Pioneering women in the web and computing

International Women’s Day may have been and gone but throughout March is Women's History Month. That's why we're focusing on the number of pioneering women whose ground-breaking inventions changed the technological world yet who are relatively unknown. 

When Microsoft released their YouTube video last year interviewing young girls about famous female inventors, none of the girls filmed could name any female inventors. In an age where high-school girls are not able to name female inventors, we'd like to list a few ourselves and raise the profile of these inspirational women in tech. Missed our other articl on Top 10 women in the history of tech, go and check it out after reading this one. 

1. Hedy Lamarr

Hedy Lamarr

As well as being a famous American actress, Hedy Lamarr invented a radio guidance system for torpedoes during WW II using spread spectrum and frequency hopping. Her technology was then forgotten about until the US Navy started using it again in the 60s. Principles of her invention are still applied today in CDMA, WiFi and Bluetooth.

2. Ada Lovelace

Ada Lovelace

Ada Lovelace, daughter of the British poet Lord Byron, was the first person to write an algorithm. She's now considered as the first computer programmer.

3. Evelyn Boyd Granville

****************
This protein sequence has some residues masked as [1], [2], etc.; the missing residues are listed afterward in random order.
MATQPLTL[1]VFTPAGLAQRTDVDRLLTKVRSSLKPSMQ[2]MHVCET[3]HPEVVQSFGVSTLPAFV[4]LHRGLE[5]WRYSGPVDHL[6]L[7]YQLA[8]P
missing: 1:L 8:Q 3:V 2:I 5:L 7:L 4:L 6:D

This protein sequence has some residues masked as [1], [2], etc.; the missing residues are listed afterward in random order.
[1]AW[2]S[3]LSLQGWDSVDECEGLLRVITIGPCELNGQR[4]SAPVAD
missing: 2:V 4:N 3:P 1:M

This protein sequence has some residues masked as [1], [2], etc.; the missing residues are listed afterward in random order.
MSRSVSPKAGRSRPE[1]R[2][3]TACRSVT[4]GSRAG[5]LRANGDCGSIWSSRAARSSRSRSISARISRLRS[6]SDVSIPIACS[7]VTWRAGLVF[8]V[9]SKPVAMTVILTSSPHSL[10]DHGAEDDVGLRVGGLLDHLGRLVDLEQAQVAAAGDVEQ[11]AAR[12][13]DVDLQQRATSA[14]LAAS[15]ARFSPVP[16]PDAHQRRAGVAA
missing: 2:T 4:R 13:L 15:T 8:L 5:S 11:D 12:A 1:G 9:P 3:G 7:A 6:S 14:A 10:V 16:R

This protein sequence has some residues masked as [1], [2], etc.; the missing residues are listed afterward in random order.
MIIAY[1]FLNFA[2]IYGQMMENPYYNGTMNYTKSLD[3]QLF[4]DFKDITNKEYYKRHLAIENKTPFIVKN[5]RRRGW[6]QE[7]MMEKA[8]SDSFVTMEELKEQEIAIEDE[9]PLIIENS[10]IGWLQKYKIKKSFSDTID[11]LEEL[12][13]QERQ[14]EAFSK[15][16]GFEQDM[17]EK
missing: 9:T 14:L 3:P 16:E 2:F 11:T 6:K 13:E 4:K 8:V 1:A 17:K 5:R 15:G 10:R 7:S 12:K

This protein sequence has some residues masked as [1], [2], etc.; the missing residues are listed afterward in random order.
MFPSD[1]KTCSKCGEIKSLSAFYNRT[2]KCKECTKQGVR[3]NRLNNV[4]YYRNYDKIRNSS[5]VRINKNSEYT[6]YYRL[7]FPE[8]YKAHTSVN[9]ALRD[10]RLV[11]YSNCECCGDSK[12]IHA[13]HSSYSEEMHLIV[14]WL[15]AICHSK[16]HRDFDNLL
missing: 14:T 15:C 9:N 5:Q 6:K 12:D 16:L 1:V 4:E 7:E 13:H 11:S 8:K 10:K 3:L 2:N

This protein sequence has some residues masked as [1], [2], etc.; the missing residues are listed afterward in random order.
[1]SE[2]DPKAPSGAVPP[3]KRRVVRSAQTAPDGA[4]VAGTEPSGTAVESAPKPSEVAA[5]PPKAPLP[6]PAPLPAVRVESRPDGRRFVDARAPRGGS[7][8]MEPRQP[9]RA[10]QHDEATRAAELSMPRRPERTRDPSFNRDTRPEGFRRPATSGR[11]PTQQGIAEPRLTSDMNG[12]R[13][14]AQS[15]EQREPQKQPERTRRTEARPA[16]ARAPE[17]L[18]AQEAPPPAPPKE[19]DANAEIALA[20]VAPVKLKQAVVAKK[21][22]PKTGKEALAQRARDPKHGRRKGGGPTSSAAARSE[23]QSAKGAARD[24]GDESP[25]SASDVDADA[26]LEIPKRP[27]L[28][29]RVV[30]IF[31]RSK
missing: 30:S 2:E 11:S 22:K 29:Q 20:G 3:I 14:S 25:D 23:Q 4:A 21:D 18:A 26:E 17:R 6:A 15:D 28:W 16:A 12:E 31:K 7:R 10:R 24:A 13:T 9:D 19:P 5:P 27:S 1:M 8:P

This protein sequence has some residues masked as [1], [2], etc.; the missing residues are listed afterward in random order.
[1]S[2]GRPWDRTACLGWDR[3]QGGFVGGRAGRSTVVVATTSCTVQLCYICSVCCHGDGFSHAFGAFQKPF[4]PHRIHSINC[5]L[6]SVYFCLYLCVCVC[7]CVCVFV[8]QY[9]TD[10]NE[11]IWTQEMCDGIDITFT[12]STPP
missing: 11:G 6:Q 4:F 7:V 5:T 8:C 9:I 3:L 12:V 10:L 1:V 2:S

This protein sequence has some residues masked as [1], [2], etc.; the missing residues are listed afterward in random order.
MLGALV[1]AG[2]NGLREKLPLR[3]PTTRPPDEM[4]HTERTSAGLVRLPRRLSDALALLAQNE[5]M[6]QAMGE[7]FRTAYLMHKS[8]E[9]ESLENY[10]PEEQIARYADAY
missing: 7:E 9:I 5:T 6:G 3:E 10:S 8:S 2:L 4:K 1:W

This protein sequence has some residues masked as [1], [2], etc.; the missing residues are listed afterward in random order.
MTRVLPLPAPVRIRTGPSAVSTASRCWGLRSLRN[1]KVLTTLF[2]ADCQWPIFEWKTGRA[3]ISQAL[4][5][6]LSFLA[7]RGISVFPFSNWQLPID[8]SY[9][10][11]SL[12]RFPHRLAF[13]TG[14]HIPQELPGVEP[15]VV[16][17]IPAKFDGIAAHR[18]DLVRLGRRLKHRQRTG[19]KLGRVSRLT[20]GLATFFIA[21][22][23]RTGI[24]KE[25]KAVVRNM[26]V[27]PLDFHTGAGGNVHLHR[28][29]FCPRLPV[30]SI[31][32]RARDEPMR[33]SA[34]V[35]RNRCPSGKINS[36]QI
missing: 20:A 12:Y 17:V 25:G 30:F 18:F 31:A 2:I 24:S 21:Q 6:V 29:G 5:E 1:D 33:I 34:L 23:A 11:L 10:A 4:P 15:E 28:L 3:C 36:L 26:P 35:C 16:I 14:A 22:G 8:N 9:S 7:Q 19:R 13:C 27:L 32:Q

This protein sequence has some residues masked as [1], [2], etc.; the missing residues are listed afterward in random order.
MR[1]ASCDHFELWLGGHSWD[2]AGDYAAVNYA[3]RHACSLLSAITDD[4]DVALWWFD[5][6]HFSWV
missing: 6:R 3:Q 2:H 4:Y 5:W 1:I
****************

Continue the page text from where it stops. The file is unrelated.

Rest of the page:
Evelyn Boyd Granville

Apart from being only the second African-American woman to have a PhD in Mathematics, Granville worked for IBM on Project Mercury and Project Vanguard at NASA using her mathematical skills to analyse orbits and develop computing procedures.

4. Grace Hopper

Grace Hopper

Navy Rear Admiral and Mathematician, Hopper believed that computer programming could be programmed in English. As well as being able to program a computer using binary code, Hopper developed FLOW-MATIC which was the first step towards COBOL and modern programming.

5. Jean Jennings Bartik

Jean Jennings Bartik

Jennings Bartik was one of the first programmers of the ENIAC Computer, one of the first computers in the world. It was used mainly to calculate trajectory fire during the Second World War and women like Jean were able to work on it due to the majority of men either being away at war or choosing to be involved in the mechanics of the computer rather than the programming of it.

Check out our Pinterest board on Women in Technology to get a closer look at some of the most important women involved in the history and evolution of technology.

It is thanks in part to these women that we can enjoy the advancements of the tech-savvy modern world. Luckily, we don't have to search far these days for quality web development, web design, web hosting and more. For modern digital leaders, check out the digital solutions to help your business grow at iFactory. 

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